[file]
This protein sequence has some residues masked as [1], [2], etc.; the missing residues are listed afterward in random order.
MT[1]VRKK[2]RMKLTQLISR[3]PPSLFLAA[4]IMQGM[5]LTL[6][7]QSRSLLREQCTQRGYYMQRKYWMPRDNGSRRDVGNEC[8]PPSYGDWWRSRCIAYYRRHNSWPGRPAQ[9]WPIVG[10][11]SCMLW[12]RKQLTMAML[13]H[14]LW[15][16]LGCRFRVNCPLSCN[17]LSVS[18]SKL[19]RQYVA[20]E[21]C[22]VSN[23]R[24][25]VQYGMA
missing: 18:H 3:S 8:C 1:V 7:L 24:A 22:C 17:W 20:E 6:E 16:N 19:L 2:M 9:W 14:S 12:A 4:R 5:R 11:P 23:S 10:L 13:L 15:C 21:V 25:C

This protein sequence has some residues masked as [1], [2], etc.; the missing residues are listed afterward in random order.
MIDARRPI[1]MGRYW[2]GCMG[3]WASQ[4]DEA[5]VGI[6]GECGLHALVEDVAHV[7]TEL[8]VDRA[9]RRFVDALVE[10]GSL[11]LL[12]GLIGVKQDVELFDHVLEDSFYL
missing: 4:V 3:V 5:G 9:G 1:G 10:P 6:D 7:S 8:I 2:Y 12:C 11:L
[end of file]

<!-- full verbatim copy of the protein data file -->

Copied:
This protein sequence has some residues masked as [1], [2], etc.; the missing residues are listed afterward in random order.
MT[1]VRKK[2]RMKLTQLISR[3]PPSLFLAA[4]IMQGM[5]LTL[6][7]QSRSLLREQCTQRGYYMQRKYWMPRDNGSRRDVGNEC[8]PPSYGDWWRSRCIAYYRRHNSWPGRPAQ[9]WPIVG[10][11]SCMLW[12]RKQLTMAML[13]H[14]LW[15][16]LGCRFRVNCPLSCN[17]LSVS[18]SKL[19]RQYVA[20]E[21]C[22]VSN[23]R[24][25]VQYGMA
missing: 18:H 3:S 8:C 1:V 7:L 24:A 22:C 17:W 20:E 6:E 16:N 19:L 2:M 9:W 14:S 12:A 4:R 5:R 11:P 23:S 10:L 13:L 15:C 21:V 25:C

This protein sequence has some residues masked as [1], [2], etc.; the missing residues are listed afterward in random order.
MIDARRPI[1]MGRYW[2]GCMG[3]WASQ[4]DEA[5]VGI[6]GECGLHALVEDVAHV[7]TEL[8]VDRA[9]RRFVDALVE[10]GSL[11]LL[12]GLIGVKQDVELFDHVLEDSFYL
missing: 4:V 3:V 5:G 9:G 1:G 10:P 6:D 7:S 8:I 2:Y 12:C 11:L